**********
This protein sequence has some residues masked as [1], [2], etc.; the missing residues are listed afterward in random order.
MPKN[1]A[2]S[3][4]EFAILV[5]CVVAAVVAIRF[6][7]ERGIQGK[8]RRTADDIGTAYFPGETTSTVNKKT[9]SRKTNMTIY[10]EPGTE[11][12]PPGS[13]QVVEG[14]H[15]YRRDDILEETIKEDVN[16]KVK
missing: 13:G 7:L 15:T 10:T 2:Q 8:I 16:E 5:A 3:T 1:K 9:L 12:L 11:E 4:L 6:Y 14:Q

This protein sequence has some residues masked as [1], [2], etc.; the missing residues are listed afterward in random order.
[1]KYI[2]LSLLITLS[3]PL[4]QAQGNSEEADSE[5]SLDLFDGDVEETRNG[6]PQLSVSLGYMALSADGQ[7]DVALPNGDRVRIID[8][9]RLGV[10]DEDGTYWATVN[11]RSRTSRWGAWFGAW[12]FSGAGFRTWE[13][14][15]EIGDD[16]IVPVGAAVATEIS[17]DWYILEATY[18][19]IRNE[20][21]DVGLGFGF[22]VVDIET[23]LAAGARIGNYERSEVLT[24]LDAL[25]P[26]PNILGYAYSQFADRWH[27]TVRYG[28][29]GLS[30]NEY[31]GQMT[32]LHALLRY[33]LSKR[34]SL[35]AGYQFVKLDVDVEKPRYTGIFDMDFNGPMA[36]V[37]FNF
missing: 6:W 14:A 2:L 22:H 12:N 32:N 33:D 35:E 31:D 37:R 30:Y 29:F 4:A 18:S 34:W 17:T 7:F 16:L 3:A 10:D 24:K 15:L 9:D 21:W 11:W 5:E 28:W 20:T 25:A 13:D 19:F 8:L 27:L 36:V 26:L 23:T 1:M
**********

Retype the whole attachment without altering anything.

This protein sequence has some residues masked as [1], [2], etc.; the missing residues are listed afterward in random order.
MPKN[1]A[2]S[3][4]EFAILV[5]CVVAAVVAIRF[6][7]ERGIQGK[8]RRTADDIGTAYFPGETTSTVNKKT[9]SRKTNMTIY[10]EPGTE[11][12]PPGS[13]QVVEG[14]H[15]YRRDDILEETIKEDVN[16]KVK
missing: 13:G 7:L 15:T 10:T 2:Q 8:I 16:E 5:A 3:T 1:K 9:L 12:L 11:E 4:L 6:Y 14:Q

This protein sequence has some residues masked as [1], [2], etc.; the missing residues are listed afterward in random order.
[1]KYI[2]LSLLITLS[3]PL[4]QAQGNSEEADSE[5]SLDLFDGDVEETRNG[6]PQLSVSLGYMALSADGQ[7]DVALPNGDRVRIID[8][9]RLGV[10]DEDGTYWATVN[11]RSRTSRWGAWFGAW[12]FSGAGFRTWE[13][14][15]EIGDD[16]IVPVGAAVATEIS[17]DWYILEATY[18][19]IRNE[20][21]DVGLGFGF[22]VVDIET[23]LAAGARIGNYERSEVLT[24]LDAL[25]P[26]PNILGYAYSQFADRWH[27]TVRYG[28][29]GLS[30]NEY[31]GQMT[32]LHALLRY[33]LSKR[34]SL[35]AGYQFVKLDVDVEKPRYTGIFDMDFNGPMA[36]V[37]FNF
missing: 6:W 14:A 2:L 22:H 12:N 32:N 33:D 35:E 31:D 37:R 30:Y 29:F 4:A 18:S 34:W 17:T 7:F 16:L 3:A 10:D 24:K 15:L 9:D 21:W 11:W 5:E 28:W 20:T 25:A 13:D 19:F 8:L 27:L 36:V 26:L 23:T 1:M